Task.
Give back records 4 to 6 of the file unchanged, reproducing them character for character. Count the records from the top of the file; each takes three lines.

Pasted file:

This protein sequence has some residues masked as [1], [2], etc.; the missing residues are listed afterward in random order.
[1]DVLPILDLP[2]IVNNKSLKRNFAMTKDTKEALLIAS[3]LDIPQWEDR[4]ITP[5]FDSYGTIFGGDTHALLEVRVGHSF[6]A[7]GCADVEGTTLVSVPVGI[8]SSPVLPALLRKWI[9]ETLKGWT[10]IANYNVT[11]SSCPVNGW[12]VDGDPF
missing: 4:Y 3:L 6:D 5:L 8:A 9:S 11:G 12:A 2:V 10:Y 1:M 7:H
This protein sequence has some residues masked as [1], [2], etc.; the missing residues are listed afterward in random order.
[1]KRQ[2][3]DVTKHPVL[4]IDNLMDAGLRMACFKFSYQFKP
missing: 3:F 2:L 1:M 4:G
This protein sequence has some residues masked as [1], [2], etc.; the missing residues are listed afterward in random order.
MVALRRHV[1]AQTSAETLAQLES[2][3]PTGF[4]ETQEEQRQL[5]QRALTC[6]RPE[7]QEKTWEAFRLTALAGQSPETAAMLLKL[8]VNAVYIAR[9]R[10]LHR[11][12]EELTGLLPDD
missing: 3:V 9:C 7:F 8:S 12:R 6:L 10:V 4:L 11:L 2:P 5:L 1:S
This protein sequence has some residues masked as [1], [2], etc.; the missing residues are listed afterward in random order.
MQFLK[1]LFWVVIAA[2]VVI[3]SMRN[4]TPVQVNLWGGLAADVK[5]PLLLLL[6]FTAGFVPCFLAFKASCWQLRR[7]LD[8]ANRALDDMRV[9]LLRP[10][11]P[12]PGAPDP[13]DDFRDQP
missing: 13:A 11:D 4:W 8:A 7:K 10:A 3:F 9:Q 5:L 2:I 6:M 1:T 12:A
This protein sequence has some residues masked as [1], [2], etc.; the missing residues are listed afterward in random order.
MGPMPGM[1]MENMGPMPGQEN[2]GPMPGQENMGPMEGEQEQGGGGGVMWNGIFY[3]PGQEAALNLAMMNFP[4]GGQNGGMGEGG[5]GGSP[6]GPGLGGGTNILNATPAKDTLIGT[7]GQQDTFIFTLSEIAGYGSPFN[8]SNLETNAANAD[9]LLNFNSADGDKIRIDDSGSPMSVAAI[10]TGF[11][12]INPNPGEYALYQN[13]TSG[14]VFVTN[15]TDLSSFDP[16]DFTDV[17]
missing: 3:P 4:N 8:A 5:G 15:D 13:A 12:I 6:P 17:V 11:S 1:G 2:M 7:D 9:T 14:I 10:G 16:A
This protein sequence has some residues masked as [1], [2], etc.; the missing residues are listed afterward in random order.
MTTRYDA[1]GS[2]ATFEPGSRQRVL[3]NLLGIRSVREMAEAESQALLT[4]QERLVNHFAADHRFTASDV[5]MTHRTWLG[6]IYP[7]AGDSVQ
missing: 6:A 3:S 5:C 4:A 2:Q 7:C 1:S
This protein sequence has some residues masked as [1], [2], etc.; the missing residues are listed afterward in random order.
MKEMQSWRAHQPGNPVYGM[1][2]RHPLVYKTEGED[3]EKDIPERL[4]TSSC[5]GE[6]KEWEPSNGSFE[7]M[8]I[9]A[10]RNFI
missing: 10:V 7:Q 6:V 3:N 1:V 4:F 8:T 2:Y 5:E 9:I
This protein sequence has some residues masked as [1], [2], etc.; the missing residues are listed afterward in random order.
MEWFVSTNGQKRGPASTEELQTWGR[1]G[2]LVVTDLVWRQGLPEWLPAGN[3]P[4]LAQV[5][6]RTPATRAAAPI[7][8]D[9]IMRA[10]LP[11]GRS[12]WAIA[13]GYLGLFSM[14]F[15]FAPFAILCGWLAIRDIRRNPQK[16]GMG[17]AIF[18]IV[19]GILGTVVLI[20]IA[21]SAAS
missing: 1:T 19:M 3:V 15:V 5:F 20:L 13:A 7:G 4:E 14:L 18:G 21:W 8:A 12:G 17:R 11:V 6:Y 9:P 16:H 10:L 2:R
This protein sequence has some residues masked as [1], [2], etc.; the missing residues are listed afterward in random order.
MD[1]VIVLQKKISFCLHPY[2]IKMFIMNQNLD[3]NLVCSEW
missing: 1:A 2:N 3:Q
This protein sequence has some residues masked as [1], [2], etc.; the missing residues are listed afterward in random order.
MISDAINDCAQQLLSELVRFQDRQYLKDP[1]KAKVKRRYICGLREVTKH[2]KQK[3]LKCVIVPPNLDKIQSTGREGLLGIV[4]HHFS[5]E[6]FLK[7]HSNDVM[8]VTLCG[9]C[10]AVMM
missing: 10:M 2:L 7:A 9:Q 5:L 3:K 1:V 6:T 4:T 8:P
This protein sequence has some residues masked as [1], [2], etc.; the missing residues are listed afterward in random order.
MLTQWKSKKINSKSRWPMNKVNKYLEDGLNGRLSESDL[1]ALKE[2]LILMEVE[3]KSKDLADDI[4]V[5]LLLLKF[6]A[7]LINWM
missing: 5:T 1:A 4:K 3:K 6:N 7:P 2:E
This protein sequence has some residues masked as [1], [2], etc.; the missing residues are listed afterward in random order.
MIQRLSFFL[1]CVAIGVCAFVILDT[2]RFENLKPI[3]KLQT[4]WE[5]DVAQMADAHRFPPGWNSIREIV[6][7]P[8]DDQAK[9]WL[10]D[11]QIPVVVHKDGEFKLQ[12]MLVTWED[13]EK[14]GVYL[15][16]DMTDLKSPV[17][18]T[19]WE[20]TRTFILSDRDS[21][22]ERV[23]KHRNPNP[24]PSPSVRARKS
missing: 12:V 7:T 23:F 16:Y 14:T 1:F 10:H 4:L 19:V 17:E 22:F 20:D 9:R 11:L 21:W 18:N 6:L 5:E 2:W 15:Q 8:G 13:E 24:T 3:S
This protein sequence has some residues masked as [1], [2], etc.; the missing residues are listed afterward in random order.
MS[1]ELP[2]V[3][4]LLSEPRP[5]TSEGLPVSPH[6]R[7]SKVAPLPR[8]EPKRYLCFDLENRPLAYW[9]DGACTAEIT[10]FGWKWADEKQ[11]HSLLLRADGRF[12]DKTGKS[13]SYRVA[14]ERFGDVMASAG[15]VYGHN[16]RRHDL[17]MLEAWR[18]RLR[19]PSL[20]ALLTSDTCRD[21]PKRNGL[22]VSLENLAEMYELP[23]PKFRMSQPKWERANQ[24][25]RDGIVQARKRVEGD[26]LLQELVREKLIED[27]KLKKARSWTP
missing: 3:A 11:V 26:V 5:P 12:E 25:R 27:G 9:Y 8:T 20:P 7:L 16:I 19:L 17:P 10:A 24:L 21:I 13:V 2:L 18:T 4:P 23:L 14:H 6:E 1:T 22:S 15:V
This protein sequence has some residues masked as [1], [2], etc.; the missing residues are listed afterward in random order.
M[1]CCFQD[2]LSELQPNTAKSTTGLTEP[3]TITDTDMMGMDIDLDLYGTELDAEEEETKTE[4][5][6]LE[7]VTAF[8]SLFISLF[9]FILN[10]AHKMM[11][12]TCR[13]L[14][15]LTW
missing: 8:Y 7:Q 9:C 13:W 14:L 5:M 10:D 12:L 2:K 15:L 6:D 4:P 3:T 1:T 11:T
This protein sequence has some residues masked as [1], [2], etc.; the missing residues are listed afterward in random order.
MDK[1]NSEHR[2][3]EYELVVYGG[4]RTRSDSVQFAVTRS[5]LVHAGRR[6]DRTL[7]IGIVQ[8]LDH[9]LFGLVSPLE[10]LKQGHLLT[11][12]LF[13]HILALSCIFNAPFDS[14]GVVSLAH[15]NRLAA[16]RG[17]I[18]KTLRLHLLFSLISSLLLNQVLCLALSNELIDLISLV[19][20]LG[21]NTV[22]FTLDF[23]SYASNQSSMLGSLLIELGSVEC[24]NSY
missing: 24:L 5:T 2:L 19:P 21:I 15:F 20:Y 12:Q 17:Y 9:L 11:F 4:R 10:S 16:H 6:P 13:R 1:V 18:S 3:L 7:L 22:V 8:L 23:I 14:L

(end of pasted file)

This protein sequence has some residues masked as [1], [2], etc.; the missing residues are listed afterward in random order.
MQFLK[1]LFWVVIAA[2]VVI[3]SMRN[4]TPVQVNLWGGLAADVK[5]PLLLLL[6]FTAGFVPCFLAFKASCWQLRR[7]LD[8]ANRALDDMRV[9]LLRP[10][11]P[12]PGAPDP[13]DDFRDQP
missing: 13:A 11:D 4:W 8:A 7:K 10:A 3:F 9:Q 5:L 2:I 6:M 1:T 12:A
This protein sequence has some residues masked as [1], [2], etc.; the missing residues are listed afterward in random order.
MGPMPGM[1]MENMGPMPGQEN[2]GPMPGQENMGPMEGEQEQGGGGGVMWNGIFY[3]PGQEAALNLAMMNFP[4]GGQNGGMGEGG[5]GGSP[6]GPGLGGGTNILNATPAKDTLIGT[7]GQQDTFIFTLSEIAGYGSPFN[8]SNLETNAANAD[9]LLNFNSADGDKIRIDDSGSPMSVAAI[10]TGF[11][12]INPNPGEYALYQN[13]TSG[14]VFVTN[15]TDLSSFDP[16]DFTDV[17]
missing: 3:P 4:N 8:A 5:G 15:D 13:A 12:I 6:P 17:V 11:S 1:G 2:M 7:D 9:T 14:I 10:G 16:A
This protein sequence has some residues masked as [1], [2], etc.; the missing residues are listed afterward in random order.
MTTRYDA[1]GS[2]ATFEPGSRQRVL[3]NLLGIRSVREMAEAESQALLT[4]QERLVNHFAADHRFTASDV[5]MTHRTWLG[6]IYP[7]AGDSVQ
missing: 6:A 3:S 5:C 4:A 2:Q 7:C 1:S